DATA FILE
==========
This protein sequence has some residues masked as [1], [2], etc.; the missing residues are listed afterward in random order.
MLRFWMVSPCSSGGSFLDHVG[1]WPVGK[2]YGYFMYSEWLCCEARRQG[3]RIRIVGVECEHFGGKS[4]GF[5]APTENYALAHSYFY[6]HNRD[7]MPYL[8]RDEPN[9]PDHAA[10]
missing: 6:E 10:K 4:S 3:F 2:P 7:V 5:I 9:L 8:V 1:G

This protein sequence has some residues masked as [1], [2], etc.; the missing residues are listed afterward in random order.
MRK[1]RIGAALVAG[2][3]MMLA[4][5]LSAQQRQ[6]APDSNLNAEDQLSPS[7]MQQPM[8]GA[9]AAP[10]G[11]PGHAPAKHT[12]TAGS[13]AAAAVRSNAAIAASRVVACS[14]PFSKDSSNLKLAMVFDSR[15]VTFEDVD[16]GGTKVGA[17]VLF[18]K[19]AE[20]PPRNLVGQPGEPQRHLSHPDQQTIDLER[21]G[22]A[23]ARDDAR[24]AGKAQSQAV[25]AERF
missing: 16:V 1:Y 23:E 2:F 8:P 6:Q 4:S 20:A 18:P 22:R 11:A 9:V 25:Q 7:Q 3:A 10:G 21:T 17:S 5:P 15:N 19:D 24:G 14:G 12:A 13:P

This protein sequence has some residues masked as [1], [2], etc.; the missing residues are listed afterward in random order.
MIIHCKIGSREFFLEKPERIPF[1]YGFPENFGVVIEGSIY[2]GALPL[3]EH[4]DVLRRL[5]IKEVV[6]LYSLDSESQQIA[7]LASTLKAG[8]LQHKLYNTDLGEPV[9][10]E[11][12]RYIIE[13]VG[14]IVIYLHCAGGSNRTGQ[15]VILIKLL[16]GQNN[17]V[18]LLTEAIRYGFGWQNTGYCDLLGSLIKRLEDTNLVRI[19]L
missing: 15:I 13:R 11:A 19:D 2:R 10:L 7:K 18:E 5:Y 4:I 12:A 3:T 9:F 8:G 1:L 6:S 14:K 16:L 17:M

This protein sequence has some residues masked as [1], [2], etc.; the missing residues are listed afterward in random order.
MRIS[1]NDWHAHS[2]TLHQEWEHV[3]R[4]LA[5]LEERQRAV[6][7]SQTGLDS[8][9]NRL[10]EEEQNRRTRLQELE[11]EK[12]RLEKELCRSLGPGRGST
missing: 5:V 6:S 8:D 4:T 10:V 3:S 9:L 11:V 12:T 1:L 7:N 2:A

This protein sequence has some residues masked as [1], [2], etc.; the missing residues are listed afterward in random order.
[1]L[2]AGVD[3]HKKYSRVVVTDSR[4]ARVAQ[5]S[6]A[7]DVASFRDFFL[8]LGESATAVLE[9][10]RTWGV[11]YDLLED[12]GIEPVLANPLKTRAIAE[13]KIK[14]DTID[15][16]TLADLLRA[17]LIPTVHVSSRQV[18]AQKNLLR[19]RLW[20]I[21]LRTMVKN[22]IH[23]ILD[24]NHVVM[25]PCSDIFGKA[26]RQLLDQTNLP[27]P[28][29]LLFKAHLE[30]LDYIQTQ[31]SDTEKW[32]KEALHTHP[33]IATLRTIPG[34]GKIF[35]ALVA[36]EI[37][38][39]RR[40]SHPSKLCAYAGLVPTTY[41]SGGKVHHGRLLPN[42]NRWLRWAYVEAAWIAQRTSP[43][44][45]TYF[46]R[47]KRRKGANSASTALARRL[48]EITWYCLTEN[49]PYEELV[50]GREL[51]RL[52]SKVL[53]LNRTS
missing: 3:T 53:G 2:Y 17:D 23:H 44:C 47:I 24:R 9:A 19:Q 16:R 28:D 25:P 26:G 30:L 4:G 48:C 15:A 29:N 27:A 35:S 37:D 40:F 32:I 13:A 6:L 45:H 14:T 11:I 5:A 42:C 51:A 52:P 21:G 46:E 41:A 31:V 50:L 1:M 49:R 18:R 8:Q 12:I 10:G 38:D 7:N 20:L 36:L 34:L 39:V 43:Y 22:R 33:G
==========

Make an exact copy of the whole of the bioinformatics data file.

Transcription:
This protein sequence has some residues masked as [1], [2], etc.; the missing residues are listed afterward in random order.
MLRFWMVSPCSSGGSFLDHVG[1]WPVGK[2]YGYFMYSEWLCCEARRQG[3]RIRIVGVECEHFGGKS[4]GF[5]APTENYALAHSYFY[6]HNRD[7]MPYL[8]RDEPN[9]PDHAA[10]
missing: 6:E 10:K 4:S 3:F 2:P 7:V 5:I 9:L 8:V 1:G

This protein sequence has some residues masked as [1], [2], etc.; the missing residues are listed afterward in random order.
MRK[1]RIGAALVAG[2][3]MMLA[4][5]LSAQQRQ[6]APDSNLNAEDQLSPS[7]MQQPM[8]GA[9]AAP[10]G[11]PGHAPAKHT[12]TAGS[13]AAAAVRSNAAIAASRVVACS[14]PFSKDSSNLKLAMVFDSR[15]VTFEDVD[16]GGTKVGA[17]VLF[18]K[19]AE[20]PPRNLVGQPGEPQRHLSHPDQQTIDLER[21]G[22]A[23]ARDDAR[24]AGKAQSQAV[25]AERF
missing: 16:V 1:Y 23:E 2:F 8:P 6:Q 4:S 20:A 18:P 22:R 11:A 9:V 25:Q 7:Q 3:A 10:G 21:T 17:S 5:P 15:N 19:D 24:G 14:G 12:A 13:P

This protein sequence has some residues masked as [1], [2], etc.; the missing residues are listed afterward in random order.
MIIHCKIGSREFFLEKPERIPF[1]YGFPENFGVVIEGSIY[2]GALPL[3]EH[4]DVLRRL[5]IKEVV[6]LYSLDSESQQIA[7]LASTLKAG[8]LQHKLYNTDLGEPV[9][10]E[11][12]RYIIE[13]VG[14]IVIYLHCAGGSNRTGQ[15]VILIKLL[16]GQNN[17]V[18]LLTEAIRYGFGWQNTGYCDLLGSLIKRLEDTNLVRI[19]L
missing: 15:I 13:R 11:A 19:D 2:R 10:L 7:K 18:E 5:Y 4:I 12:A 3:T 9:F 8:G 1:L 6:S 14:K 16:L 17:M

This protein sequence has some residues masked as [1], [2], etc.; the missing residues are listed afterward in random order.
MRIS[1]NDWHAHS[2]TLHQEWEHV[3]R[4]LA[5]LEERQRAV[6][7]SQTGLDS[8][9]NRL[10]EEEQNRRTRLQELE[11]EK[12]RLEKELCRSLGPGRGST
missing: 5:V 6:S 8:D 4:T 10:V 3:S 9:L 11:V 12:T 1:L 7:N 2:A

This protein sequence has some residues masked as [1], [2], etc.; the missing residues are listed afterward in random order.
[1]L[2]AGVD[3]HKKYSRVVVTDSR[4]ARVAQ[5]S[6]A[7]DVASFRDFFL[8]LGESATAVLE[9][10]RTWGV[11]YDLLED[12]GIEPVLANPLKTRAIAE[13]KIK[14]DTID[15][16]TLADLLRA[17]LIPTVHVSSRQV[18]AQKNLLR[19]RLW[20]I[21]LRTMVKN[22]IH[23]ILD[24]NHVVM[25]PCSDIFGKA[26]RQLLDQTNLP[27]P[28][29]LLFKAHLE[30]LDYIQTQ[31]SDTEKW[32]KEALHTHP[33]IATLRTIPG[34]GKIF[35]ALVA[36]EI[37][38][39]RR[40]SHPSKLCAYAGLVPTTY[41]SGGKVHHGRLLPN[42]NRWLRWAYVEAAWIAQRTSP[43][44][45]TYF[46]R[47]KRRKGANSASTALARRL[48]EITWYCLTEN[49]PYEELV[50]GREL[51]RL[52]SKVL[53]LNRTS
missing: 3:T 53:G 2:Y 17:D 23:H 44:C 47:I 24:R 9:A 19:Q 16:R 28:D 25:P 26:G 30:L 4:G 48:C 15:A 29:N 27:A 35:S 37:D 40:F 32:I 13:A 6:L 45:H 14:T 11:I 5:A 42:C 51:A 52:P 21:G 46:E 41:A 31:V 50:L 1:M 49:R 18:R 8:Q 12:I 10:G 38:D 7:N 20:L 36:L 34:L 39:V 43:Y 22:R 33:G